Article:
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Return to Never Land

movie reviewmovie reviewvideo review out of 4 Movie Review: Return to Never Land

Starring: Blayne Weaver, Harriet Owen
Director: Robin Budd
Rated: G
RunTime: 70 Minutes
Release Date: February 2002
Genres: Animation, Kids

*Also starring: Corey Burton, Jeff Bennett, Kath Soucie, Andrew McDonough, Roger Rees, Dan Castellaneta, Spencer Breslin

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1.  Susan Granger review follows movie reviewmovie reviewmovie review
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Review by Susan Granger
3 stars out of 4

When Disney animation made sequels like "The Lion King II: Simba's Pride," "Beauty and the Beast: The Enchanted Christmas," "Scamp's Adventures," "Return of Jafar" and "Aladdin and the King of Thieves," they've gone direct-to-video - until now. The theatrical release of "Return to Neverland" continues the 1953 "Peter Pan" classic with visual consistency. Wendy (Kathie Soucie) is now grown up and raising a family of her own in London during the W.W.II blitz when fathers are off fighting the war and children are being sent to the countryside for safety. The skeptical heroine is Jane (Harriet Owen), Wendy's war-weary daughter who certainly doesn't believe in her mother's magical tales of Peter Pan and Tinker Bell - until, one night, she's kidnapped by fiendish Captain Hook (Corey Burton), who thinks she's Wendy and is plotting to lure Peter Pan (Blayne Weaver) to his doom. Once in Neverland, she's rescued by the still-prepubescent Peter, who is bewildered until she explains that she's Wendy's daughter. Then Jane meets the new crop of Lost Boys and embarks on her own adventure, involving an orange octopus and buried treasure. But, above all, Jane feels a sense of duty to return to London and care for her little brother and - to that end - she is tricked into making a deal with Captain Hook, who agrees to fly her home. But, of course, the tricky Captain is not to be trusted, and Jane learns that if she really believes in fairies - with "faith, trust and pixie dust" - she can fly home on her own. And who can blame writer Temple Mathews and director Robin Budd for borrowing that bit of "Wizard of Oz" folklore to augment J.M. Barrie's original story? On the Granger Movie Gauge of 1 to 10, "Return to Neverland" is a spirited 7, aimed at families with single-digit kidlets..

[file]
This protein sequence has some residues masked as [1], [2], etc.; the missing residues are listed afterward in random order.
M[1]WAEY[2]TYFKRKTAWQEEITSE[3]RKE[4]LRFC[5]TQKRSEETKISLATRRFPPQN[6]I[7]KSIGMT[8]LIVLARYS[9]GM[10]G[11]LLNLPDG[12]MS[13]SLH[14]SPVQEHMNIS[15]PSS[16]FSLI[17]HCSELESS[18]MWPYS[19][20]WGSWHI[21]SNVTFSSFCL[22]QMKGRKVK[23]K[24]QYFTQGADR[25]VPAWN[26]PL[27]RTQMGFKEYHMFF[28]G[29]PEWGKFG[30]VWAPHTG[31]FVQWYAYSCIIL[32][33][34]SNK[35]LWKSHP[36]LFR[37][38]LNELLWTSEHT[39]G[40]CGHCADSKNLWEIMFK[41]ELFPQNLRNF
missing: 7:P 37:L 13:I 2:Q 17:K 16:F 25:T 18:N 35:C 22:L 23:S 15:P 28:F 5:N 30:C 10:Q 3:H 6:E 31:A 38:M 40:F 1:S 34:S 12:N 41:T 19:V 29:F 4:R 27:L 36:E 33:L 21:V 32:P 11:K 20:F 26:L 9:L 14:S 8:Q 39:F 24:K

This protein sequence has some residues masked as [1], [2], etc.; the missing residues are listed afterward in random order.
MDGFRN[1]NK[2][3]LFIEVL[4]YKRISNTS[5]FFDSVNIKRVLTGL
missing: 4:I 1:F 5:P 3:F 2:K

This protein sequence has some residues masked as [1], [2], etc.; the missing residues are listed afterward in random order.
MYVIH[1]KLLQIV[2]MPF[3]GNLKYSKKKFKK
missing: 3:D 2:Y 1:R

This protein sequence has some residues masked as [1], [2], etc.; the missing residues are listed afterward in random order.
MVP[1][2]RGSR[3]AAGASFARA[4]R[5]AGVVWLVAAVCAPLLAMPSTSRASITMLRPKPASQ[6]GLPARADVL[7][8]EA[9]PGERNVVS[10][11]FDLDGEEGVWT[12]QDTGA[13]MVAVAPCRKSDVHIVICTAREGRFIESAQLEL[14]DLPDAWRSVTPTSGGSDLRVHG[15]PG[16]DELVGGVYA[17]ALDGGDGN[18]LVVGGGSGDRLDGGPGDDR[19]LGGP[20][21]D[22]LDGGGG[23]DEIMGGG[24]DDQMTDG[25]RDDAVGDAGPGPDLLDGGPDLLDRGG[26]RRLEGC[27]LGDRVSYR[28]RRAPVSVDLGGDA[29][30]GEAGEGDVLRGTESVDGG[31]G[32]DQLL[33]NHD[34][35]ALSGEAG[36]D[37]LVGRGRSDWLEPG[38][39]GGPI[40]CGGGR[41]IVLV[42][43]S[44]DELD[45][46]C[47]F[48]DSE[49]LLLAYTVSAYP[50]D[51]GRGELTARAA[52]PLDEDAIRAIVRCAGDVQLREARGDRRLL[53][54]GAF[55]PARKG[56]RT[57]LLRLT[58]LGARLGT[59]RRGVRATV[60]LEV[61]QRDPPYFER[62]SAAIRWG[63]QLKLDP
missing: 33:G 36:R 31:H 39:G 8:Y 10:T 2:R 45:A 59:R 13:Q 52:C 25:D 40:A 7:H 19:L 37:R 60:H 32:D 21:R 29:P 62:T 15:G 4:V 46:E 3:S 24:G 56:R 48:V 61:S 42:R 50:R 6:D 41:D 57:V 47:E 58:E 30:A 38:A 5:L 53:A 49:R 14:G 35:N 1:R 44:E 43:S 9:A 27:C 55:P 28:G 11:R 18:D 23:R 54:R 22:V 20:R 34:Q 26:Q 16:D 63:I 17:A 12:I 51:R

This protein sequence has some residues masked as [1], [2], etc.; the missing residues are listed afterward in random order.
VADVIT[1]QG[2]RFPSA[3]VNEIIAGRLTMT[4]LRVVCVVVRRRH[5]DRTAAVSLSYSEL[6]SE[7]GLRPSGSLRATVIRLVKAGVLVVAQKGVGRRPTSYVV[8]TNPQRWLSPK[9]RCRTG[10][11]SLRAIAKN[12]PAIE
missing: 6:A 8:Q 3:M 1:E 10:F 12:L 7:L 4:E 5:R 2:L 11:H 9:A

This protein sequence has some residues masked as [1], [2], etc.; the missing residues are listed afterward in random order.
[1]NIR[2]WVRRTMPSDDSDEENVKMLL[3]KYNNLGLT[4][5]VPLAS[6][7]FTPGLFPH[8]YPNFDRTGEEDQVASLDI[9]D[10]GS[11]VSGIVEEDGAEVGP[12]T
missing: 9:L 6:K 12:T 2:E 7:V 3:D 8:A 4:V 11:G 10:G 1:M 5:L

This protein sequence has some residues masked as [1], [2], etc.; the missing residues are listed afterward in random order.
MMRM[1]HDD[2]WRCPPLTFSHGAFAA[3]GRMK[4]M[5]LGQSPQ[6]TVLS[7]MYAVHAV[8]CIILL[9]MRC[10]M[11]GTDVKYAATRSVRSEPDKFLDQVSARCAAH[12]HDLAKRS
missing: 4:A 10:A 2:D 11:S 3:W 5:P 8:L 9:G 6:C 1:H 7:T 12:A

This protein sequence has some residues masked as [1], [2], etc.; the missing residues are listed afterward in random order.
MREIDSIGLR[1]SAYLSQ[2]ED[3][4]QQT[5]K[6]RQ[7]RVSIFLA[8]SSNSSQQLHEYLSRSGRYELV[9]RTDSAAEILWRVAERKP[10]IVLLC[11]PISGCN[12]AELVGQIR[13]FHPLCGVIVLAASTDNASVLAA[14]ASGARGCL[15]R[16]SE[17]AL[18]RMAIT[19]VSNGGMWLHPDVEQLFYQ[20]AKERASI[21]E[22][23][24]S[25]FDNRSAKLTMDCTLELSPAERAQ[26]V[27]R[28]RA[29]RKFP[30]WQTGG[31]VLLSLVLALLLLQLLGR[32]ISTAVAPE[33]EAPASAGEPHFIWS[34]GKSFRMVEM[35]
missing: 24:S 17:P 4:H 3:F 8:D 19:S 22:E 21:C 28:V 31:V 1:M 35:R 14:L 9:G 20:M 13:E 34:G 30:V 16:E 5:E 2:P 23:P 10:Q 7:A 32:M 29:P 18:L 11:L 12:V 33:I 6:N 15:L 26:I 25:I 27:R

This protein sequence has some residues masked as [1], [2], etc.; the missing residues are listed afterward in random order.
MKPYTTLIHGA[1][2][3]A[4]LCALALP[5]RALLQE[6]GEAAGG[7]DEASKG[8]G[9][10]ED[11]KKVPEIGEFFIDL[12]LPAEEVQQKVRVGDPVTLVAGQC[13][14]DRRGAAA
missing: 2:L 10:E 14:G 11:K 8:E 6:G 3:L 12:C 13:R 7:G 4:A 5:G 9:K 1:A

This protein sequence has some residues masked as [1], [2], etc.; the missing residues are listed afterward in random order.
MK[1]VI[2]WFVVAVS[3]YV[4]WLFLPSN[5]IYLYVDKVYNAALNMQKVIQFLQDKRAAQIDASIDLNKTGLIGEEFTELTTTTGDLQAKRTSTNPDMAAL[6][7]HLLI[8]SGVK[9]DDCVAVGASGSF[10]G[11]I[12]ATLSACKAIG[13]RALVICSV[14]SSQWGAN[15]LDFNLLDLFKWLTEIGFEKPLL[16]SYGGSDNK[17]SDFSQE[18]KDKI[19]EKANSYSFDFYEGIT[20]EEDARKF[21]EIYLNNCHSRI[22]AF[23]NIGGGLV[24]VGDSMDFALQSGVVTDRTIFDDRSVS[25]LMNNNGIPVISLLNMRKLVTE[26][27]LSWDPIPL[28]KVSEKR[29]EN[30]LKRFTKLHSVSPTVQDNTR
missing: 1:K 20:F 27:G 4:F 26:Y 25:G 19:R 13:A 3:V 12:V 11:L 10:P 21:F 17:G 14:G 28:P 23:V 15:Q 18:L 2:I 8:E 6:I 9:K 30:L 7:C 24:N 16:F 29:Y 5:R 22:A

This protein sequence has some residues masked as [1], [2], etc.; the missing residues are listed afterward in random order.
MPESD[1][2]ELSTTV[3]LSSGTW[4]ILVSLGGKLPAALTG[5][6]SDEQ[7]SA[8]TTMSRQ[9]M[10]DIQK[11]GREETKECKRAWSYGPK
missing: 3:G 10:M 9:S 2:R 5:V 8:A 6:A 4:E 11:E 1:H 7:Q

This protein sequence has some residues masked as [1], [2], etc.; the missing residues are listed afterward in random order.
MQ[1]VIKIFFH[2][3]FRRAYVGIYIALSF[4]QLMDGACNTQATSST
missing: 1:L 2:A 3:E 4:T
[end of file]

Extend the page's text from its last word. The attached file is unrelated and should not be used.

Copyright 2002 Susan Granger

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